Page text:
The third anniversary of the Young Orthodontist’s Notebook

I started this blog this very day three years ago. For the first couple of years, I had not been very active here, but becoming more experienced as a clinician I write more frequently.

I am going to develop more practical and pragmatic focus in my upcoming writings. By now, I decided to look back at the most popular blog posts I have written so far. Interestingly, the more practical a text is, the more reads it gets. Here are the top five.


5. Retention has nothing to do with a retainer. A very personal opinion

This is my personal opinion on retention. I published it just two day ago, but already have over 800 reads. I think this has been my tiny success. That is the type of blog posts I am going to produce in the future: practical and pragmatic. 

4. On prescription again, really brief!

In this blog post from few weeks ago, I analysed a study which compares Roth and MBT prescriptions. I think the results are surprising and clinically relevant. More than 800 hits.

3. The end of orthodontics, or is it?

Almost 1000 views. The text was written a year ago as a reply to a dystopian blog post by Kevin O’Brien, a British academic orthodontist who has the most popular orthodontic blog in the world. I then got a privilege to publish this text of mine as a guest post at his blog and received a lot of attention, feedback and even nice gifts (orthodontic books) as a result. Back in the day, Kevin was a huge inspiration for me to start writing my first scribbles, whereas his style still appeals to me very much: impartiality to the information, irony to the self, and respect to the reader. If you are interested in a book with my Russian translations of Kevin’s blog, click here.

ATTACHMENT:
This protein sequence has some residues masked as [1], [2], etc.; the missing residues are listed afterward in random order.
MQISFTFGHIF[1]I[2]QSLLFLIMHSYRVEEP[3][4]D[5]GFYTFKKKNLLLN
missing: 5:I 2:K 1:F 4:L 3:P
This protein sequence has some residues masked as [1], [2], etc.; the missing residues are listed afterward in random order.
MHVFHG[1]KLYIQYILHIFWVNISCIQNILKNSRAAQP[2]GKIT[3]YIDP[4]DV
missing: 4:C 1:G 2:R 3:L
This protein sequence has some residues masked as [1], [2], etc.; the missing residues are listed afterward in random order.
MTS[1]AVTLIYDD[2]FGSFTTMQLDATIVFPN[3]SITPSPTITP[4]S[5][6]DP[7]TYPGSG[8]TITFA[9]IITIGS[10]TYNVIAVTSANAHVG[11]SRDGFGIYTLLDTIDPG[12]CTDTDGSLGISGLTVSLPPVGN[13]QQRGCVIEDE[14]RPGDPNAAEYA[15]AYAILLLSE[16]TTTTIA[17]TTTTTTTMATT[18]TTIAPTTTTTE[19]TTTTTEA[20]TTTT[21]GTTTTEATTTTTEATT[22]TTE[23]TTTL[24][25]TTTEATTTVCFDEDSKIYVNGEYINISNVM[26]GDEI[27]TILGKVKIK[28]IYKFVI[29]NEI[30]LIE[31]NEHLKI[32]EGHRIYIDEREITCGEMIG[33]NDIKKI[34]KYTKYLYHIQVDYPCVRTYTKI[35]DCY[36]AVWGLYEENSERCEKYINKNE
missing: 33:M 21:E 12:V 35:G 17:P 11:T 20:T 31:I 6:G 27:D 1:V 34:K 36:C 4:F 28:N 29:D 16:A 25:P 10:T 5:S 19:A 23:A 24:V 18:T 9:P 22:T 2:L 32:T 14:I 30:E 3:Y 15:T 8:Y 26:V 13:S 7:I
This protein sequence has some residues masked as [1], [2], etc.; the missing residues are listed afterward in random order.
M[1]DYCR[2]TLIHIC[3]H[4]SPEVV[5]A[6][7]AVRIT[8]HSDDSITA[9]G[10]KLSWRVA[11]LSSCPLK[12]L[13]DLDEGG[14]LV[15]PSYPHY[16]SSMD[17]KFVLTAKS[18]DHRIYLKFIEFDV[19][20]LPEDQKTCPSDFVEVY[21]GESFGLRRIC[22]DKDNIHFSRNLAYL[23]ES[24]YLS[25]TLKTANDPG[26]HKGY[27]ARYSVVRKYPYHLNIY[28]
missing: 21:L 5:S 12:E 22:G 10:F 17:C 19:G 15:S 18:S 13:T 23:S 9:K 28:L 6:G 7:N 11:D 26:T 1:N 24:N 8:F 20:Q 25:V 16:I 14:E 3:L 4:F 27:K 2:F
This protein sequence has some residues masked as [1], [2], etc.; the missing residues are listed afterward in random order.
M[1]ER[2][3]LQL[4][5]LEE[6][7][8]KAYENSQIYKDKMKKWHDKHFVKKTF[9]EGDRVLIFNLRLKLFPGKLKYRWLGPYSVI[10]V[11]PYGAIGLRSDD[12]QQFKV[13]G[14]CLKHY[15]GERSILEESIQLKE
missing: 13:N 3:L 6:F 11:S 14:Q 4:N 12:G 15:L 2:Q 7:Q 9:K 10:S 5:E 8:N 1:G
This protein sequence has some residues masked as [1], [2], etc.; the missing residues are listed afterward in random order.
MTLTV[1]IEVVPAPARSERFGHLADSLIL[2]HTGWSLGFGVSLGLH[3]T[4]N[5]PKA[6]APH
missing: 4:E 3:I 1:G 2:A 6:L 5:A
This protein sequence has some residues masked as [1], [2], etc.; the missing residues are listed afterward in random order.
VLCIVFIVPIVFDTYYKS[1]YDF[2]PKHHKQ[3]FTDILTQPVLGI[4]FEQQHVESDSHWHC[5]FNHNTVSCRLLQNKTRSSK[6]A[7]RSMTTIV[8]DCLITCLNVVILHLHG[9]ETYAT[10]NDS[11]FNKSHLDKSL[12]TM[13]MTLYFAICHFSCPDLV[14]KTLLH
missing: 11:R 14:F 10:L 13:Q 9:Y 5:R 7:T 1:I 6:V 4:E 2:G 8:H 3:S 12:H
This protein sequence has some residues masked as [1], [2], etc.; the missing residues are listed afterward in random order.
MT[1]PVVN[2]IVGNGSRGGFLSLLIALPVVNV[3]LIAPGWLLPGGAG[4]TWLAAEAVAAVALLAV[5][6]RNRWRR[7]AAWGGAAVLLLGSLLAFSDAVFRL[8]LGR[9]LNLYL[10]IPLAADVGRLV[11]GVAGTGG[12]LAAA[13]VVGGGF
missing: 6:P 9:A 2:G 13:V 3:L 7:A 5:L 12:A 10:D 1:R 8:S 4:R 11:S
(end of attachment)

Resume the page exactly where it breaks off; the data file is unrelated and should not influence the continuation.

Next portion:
2. Orthodontic professors who are not

Almost 1300 hits. In this blog post from last December, I raised an important issue of using academic titles inappropriately. Unfortunately, many murky individuals portray themselves as orthodontic professors or PhDs without any justification for that. This hazardous phenomena is more pronounced in Eastern Europe, but could be seen anywhere. This often misleads patients, young orthodontists and dentists.

1. Five mistakes I have done in my first five years after residency

It has been read over 1500 times in 8 months. I tried to be maximally honest and write a short text which I hope could protect younger colleagues from falling into the same miserable traps I have been to. Here are my most egregious juvenile blunders. Please never repeat!

This has been my top five texts in this blog so far. If you are interested, please subscribe clicking ‘subscribe’ button on this page.

You can also follow my group on Facebook, check my YouTube channel or subscribe to my brand new Instagram account. They all are tightly interwoven with this blog. 

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